Experts warn: Coronavirus increases frustration

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Coronavirus increases frustration. Measures to combat the Covid-19 outbreak are taken to protect people. However, psychiatrists and psychologists argue that the risks that restrictions pose to society and mental health should not be ignored.

The air temperature, which suddenly increased after weeks of standing snow in Berlin, led to the influx of streets and parks, the router who did not leave their homes due to coronavirus measures.

Whereas in Germany it has been for four months, with the exception of the stipulated exceptional protrusion restriction.

The parks and the vast majority of people on the streets do not wear masks.

It can be seen that constraints are no longer working, that people are not obeying them.

NUMBER OF CASE INCREASES

The increase in the number of Covid-19 cases confirms that the rate of compliance with the measures has actually declined. Experts warn that Germany is heading for a third wave.

Meanwhile, the rate of transmission of virus variants is also increasing. The most striking is the UK variant B.1.1.7 of the coronavirus. and this raises concerns even more.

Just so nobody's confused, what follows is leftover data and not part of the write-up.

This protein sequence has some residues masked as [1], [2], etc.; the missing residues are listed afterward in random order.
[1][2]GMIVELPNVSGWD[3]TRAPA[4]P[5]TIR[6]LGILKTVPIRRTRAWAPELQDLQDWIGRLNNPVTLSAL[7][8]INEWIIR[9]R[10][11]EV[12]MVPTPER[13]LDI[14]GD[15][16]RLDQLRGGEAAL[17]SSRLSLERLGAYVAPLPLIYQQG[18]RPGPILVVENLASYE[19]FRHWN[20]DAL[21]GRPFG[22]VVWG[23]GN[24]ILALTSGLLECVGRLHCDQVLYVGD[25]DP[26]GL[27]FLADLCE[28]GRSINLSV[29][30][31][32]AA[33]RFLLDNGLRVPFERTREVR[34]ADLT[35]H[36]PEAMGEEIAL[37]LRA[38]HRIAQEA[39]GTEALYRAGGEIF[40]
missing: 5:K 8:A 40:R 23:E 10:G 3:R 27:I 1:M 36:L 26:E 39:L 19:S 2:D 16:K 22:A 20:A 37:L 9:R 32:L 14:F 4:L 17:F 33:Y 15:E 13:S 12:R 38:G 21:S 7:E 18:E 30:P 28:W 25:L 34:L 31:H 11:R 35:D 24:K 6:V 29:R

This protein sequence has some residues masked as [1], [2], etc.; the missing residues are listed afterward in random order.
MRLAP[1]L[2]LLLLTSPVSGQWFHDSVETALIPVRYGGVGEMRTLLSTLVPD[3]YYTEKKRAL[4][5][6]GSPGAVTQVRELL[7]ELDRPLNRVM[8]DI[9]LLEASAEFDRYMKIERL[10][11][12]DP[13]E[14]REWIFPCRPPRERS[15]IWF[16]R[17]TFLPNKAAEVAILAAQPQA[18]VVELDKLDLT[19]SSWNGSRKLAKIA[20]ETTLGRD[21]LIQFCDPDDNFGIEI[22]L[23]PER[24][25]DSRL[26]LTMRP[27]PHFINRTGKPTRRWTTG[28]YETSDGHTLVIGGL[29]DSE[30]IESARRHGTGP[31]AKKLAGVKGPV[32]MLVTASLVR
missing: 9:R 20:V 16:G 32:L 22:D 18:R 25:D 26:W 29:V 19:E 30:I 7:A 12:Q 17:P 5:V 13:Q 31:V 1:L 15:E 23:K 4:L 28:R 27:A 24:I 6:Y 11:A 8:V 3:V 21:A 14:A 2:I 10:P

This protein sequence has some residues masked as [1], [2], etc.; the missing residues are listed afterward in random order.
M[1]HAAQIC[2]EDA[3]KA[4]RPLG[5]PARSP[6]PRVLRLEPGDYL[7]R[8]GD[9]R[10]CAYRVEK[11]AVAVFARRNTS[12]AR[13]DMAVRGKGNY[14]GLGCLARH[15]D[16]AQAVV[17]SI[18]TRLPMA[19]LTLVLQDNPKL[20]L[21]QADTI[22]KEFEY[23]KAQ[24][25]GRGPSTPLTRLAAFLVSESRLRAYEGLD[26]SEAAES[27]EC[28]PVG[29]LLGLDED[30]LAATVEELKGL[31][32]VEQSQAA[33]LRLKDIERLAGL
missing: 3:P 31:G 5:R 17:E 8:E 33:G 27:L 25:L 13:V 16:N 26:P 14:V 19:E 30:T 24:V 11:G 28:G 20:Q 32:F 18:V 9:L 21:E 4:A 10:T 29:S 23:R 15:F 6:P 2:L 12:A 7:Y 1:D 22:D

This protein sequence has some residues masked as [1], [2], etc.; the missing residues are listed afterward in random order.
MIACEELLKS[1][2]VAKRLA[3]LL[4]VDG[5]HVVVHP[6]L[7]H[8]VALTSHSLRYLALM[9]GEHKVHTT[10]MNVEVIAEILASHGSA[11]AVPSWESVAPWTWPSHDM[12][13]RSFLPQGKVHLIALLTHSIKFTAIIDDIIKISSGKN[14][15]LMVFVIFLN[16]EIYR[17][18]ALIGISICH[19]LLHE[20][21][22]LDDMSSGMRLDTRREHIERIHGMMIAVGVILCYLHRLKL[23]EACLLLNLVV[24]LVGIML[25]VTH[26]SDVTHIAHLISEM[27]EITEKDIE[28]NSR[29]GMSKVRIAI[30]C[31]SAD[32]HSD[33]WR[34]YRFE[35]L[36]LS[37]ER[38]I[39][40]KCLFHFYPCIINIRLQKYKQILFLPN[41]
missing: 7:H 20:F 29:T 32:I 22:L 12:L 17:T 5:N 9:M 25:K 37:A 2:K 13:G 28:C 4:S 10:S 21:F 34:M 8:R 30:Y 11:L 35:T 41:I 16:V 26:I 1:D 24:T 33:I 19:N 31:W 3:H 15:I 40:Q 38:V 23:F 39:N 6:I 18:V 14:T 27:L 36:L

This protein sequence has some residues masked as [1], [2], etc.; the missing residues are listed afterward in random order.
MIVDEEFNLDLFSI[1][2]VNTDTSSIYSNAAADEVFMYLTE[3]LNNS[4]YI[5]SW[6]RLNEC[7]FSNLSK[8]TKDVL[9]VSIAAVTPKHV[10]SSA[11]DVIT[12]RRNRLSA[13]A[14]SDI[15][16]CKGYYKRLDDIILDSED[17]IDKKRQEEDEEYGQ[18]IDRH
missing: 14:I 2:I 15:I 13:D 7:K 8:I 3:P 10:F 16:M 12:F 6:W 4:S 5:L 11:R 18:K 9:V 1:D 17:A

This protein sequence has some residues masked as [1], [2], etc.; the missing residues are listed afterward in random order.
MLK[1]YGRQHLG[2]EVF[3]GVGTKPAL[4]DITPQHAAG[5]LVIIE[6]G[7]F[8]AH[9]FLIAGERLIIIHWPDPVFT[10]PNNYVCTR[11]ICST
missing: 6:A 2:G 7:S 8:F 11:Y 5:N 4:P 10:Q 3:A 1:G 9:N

PUBLIC SUPPORT FOR RESTRICTIONS

Professor Rolf van Dick, a social psychologist at Goethe University. He said, “All the data and research results we have shown that the vast majority still obey the rules… But I think that if the restrictions continue, the minority who does not comply with these rules will increase.”

According to a public opinion survey released by public television ARD on February 19. The number of people in Germany who think that the Covid-19 restrictions have gone too far increased by 5 percent compared to two weeks ago, to 27 percent.

In the previous survey. The rate of those who said that the measures taken were not sufficient also declined in the last survey dropping from 24 percent to 16 percent.

Coronavirus increases frustration “THE FEEL OF BURNOUT”

This reflects the lowest public support for the measures that began about a year ago.

According to psychologist Stephan Grünewald. He is part of the North Rhine-Westphalia State’s advisory council of experts to combat the epidemic. The lack of long-term perspective created a “feeling of burnout”, especially in winter.